Communication is difficult. You may think you’ve been doing a good job of it, but have you? Recently I was in discussion with a group of experts in agility and a familiar three-letter acronym came up. We discovered that among 10 of us we had at least five different and distinct ideas about what that acronym meant.
This is a relatively simple case, readily detected and dealt with by use of feedback, paraphrasing, well-directed questioning, and a few other simple techniques. However, it served further to underline an observation that I first considered a trite one-liner, but now I consider to be a very powerful observation of reality:
The greatest problem in communication is the illusion that it has been accomplished.
– George Bernard Shaw
A different but common difficulty with communication is that no matter what one says, it will invariably be interpreted within the world view of the listener. If the words don’t make sense with a person’s world view, the listener will take it that what you mean is something that he or she can understand because it does fit with that person’s world view. In such circumstances it can be seemingly impossible to communicate the ideas you want to get across, because they just do not fit in the world view of the intended recipient.
This is a problem that occurs time and again through an Agile transformation, and has been recognized as a problem for much longer. Professor Douglas McGregor's “Theory X, Theory Y” split between beliefs of how to get people to do good work for you has been with us for over 60 years now, and underpins the split between the “command and control” and “self-organizing teams” approaches that tend to conflict head-on during Agile transformation. For a different example; the belief that “It is best to get everything right up-front” of a pure waterfall approach is in direct conflict with the belief that “the best way to get things right is to try something and learn from the feedback this generates” of the Agile approaches.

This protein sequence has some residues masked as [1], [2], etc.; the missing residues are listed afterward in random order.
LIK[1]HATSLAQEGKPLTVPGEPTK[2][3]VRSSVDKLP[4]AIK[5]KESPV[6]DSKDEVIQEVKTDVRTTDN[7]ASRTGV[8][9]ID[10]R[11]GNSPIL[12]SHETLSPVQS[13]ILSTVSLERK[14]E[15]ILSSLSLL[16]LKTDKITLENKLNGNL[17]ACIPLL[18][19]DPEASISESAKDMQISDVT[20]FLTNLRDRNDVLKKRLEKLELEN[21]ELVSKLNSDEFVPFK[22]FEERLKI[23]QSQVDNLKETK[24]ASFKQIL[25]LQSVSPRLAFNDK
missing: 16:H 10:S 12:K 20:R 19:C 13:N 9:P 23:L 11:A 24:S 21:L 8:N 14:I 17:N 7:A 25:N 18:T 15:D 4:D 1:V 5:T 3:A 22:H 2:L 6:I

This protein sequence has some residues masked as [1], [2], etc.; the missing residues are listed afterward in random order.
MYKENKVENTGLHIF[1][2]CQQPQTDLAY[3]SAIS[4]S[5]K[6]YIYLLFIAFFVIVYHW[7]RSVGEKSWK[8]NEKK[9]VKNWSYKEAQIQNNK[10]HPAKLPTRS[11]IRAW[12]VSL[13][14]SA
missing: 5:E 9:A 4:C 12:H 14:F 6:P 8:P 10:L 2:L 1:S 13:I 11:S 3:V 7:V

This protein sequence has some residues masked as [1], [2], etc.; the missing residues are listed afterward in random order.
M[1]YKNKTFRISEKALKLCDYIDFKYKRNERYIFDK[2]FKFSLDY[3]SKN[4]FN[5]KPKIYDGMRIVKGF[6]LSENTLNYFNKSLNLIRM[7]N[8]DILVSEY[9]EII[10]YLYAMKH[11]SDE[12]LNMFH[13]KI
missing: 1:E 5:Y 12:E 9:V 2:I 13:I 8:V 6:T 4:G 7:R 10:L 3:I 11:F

To change mindsets, we would need to change the beliefs that underpin them. We can split the reasons why people believe, into three broad categories: scientific, political, and religious. Don’t get too hung up on the names; what matters is why people hold their beliefs and what can happen to change them. Scientific thinkers need to know and understand a reason why their beliefs should change. Political thinkers need to have someone they respect persuade them that other ways of thinking are better. Religious thinkers are intractable but occasionally have an epiphany that changes their belief. It is difficult and unreliable to manufacture these, and attempts can entrench existing thinking.
Maybe we don’t need to change the mindsets. It might be sufficient to persuade people (on both sides of a difference) to consider that other points of view might have value. This can become easier if we can discover shared goals; points of agreement from which only the approach to achieve them is in dispute.
It turns out that this approach of opening minds to the potential benefits of opposing ideas can be very valuable. Time and again we find that the best approach is at neither end of the scale, but instead at a “sweet spot” that balances the forces and harvests the best aspects of either end of the scale. For “Theory X, Theory Y,” a modicum of directed instruction might set people up well to self-organize. For “getting things right upfront vs. learning through feedback,” we soon find that a small amount of up-front work puts us on a track that makes the feedback we get more valuable.
We should not look for a “religious transformation” from unthinking adherence to one mindset to unthinking adherence to another; that takes a lot of effort for little benefit. Better to reach a world view that can dispassionately view and acknowledge the benefits and downsides to each side of the argument, in order to reach a balanced approach appropriate to the immediate context.